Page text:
• Past Tense                      I taught; I learned.                  I was (have been) taught                                                                                          by(someone).                                                                                                           It was (has been) learned by                                                                                      (someone).
  • Present Tense                 I teach; I learn.                        I am (being) taught by                                                                                               (someone).                                                                                                              It is (being) learned by                                                                                               (someone).
  • Present Continuous         Sarah is writing the letter         The letter (is being written)                                                                                       by Sarah.
  • Past Continuous              She was writing the novel         A novel (was being written)                                                                                       by her.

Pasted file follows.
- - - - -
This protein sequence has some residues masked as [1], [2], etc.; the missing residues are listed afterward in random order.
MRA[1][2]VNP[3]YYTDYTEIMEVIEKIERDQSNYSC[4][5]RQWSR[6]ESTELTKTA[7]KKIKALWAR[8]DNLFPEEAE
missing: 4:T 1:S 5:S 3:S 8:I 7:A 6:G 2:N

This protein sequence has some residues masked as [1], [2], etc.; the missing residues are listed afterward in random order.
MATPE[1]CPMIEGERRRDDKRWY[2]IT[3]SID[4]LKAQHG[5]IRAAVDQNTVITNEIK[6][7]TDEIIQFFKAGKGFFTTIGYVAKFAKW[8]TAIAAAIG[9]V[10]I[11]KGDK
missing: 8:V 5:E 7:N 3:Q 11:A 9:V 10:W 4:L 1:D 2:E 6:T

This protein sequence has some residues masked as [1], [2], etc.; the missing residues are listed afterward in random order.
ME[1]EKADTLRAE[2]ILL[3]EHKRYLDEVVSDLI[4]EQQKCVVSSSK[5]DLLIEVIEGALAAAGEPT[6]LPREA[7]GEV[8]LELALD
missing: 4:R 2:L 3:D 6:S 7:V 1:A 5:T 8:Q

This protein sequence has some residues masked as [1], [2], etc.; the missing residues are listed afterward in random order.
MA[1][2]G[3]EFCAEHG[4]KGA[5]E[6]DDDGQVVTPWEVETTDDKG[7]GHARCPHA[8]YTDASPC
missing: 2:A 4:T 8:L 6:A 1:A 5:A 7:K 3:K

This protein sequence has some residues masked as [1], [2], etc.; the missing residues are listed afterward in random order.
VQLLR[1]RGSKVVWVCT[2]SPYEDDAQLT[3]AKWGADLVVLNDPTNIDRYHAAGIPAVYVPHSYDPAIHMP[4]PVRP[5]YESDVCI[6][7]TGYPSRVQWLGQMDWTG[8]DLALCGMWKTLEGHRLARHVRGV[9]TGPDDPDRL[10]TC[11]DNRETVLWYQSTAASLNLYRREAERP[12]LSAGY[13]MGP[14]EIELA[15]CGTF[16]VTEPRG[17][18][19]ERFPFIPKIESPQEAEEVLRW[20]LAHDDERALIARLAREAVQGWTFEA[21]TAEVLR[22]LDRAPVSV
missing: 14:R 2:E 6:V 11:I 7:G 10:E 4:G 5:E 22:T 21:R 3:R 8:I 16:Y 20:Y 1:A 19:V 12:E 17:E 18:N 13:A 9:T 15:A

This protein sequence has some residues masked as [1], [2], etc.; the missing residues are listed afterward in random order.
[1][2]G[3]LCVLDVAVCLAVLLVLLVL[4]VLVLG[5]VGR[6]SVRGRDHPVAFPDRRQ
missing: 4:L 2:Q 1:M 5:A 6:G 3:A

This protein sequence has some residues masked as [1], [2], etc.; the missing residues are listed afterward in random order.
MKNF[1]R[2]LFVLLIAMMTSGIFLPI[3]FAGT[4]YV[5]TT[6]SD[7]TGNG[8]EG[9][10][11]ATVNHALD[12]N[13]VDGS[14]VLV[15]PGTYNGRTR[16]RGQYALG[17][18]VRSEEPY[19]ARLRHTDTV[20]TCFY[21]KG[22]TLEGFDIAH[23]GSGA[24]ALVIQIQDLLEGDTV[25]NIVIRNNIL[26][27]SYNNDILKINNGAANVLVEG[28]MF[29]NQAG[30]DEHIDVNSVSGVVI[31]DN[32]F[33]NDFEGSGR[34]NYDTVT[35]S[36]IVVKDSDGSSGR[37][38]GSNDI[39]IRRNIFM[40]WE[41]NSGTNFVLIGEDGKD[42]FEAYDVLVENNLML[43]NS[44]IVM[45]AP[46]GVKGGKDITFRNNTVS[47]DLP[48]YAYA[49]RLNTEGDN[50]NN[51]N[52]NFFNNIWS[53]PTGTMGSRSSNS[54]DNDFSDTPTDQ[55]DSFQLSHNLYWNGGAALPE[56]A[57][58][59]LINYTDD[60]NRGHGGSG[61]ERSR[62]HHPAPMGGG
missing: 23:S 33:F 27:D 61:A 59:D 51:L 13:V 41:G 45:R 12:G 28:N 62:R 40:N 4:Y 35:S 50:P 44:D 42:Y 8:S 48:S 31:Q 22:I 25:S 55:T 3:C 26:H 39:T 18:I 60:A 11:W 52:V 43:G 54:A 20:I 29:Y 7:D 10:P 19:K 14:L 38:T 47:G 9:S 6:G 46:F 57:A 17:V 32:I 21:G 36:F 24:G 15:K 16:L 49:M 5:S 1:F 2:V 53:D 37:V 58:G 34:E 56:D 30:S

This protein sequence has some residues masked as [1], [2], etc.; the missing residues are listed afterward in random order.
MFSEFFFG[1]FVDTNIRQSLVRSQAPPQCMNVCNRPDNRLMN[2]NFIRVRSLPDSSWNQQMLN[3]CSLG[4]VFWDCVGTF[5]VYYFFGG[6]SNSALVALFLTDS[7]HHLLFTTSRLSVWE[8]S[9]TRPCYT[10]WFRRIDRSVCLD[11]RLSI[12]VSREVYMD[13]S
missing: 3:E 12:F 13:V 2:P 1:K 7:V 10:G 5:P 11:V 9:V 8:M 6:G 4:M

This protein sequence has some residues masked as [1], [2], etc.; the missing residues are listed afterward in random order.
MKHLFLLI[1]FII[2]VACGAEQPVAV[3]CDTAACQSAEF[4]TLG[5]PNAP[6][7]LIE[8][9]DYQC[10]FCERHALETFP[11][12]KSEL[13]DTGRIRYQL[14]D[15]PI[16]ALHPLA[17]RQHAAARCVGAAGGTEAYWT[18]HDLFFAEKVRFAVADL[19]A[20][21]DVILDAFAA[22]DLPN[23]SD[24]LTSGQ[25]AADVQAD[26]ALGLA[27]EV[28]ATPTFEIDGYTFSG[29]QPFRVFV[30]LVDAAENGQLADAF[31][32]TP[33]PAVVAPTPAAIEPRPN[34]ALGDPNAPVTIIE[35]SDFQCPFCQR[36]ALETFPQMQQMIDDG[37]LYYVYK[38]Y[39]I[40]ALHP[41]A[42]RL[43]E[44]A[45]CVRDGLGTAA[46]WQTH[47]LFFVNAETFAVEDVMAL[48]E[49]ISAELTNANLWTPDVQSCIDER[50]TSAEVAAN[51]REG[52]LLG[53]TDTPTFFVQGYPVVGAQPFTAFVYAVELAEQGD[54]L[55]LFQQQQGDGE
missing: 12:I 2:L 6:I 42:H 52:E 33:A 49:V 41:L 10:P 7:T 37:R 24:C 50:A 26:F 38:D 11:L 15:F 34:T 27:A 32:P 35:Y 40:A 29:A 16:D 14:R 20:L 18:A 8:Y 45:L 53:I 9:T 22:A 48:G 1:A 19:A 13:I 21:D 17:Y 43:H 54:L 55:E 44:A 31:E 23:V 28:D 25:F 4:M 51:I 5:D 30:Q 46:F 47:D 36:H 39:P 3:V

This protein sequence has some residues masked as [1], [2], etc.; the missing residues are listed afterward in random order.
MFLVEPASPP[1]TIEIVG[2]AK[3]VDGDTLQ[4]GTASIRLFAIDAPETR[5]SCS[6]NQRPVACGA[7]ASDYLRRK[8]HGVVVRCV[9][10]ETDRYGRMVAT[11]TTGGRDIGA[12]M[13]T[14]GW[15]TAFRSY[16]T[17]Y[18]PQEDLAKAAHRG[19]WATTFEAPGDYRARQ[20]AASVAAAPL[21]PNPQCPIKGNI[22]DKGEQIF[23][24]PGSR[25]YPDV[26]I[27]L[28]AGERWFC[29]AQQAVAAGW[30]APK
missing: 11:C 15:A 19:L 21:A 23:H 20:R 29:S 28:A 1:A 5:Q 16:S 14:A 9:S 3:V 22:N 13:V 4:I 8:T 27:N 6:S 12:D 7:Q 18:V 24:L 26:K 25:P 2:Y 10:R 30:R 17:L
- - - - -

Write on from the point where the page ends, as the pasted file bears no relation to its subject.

• Present Perfect                Many tourists have visited         The castle (have been                                                the castle.                                visited) by many tourist.
  • Past Perfect                     George had repaired                  Many cars (had been                                                                                                  repaired) by George before                                                                                        he received his mechanic’s                                                                                        license.
  • With modals                    You must obey                          The traffic rules (must be)                                                                                          obeyed.
  • Intransitive verb             The earthquake happened          The earthquake (was                                                                                                happened) on March 11,                                                                                            2011 in Japan.
  • Transitive verb                The tsunami wave killed             Hundreds of people (were                                                                                          killed) the tsunami wave.

Sources              :

http://www.grammarbank.com/passives-with-modals.html

http://www.englishpage.com/verbpage/activepassive.html

http://www.englishpractice.com/improve/active-passive-voice-continuous-perfect-tense/

http://jerz.setonhill.edu/writing/grammar-and-syntax/active-and-passive-verbs/

http://www.grammar-monster.com/glossary/passive_sentences.htm

http://www.grammar-monster.com/glossary/active_sentences.htm